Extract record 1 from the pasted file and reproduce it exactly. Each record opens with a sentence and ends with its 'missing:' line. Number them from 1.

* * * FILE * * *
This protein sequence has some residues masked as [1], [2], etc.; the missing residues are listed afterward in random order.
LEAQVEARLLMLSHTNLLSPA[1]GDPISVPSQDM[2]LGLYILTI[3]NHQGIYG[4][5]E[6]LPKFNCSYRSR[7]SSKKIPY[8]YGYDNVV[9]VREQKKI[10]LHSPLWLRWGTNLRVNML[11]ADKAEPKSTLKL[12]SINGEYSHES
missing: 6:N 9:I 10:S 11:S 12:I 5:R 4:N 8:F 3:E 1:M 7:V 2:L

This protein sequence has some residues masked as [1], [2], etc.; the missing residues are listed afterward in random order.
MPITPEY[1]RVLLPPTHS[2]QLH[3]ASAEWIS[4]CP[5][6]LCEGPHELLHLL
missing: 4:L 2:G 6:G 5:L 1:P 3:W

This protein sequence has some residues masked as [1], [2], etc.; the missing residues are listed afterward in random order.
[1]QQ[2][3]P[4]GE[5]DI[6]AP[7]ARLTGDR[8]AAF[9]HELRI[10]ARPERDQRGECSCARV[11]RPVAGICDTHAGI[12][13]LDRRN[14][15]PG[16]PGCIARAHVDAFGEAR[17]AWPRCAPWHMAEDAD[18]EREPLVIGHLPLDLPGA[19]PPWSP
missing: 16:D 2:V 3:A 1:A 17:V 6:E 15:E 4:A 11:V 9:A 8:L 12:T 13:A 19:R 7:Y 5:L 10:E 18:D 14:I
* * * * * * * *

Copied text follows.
This protein sequence has some residues masked as [1], [2], etc.; the missing residues are listed afterward in random order.
LEAQVEARLLMLSHTNLLSPA[1]GDPISVPSQDM[2]LGLYILTI[3]NHQGIYG[4][5]E[6]LPKFNCSYRSR[7]SSKKIPY[8]YGYDNVV[9]VREQKKI[10]LHSPLWLRWGTNLRVNML[11]ADKAEPKSTLKL[12]SINGEYSHES
missing: 6:N 9:I 10:S 11:S 12:I 5:R 4:N 8:F 3:E 1:M 7:V 2:L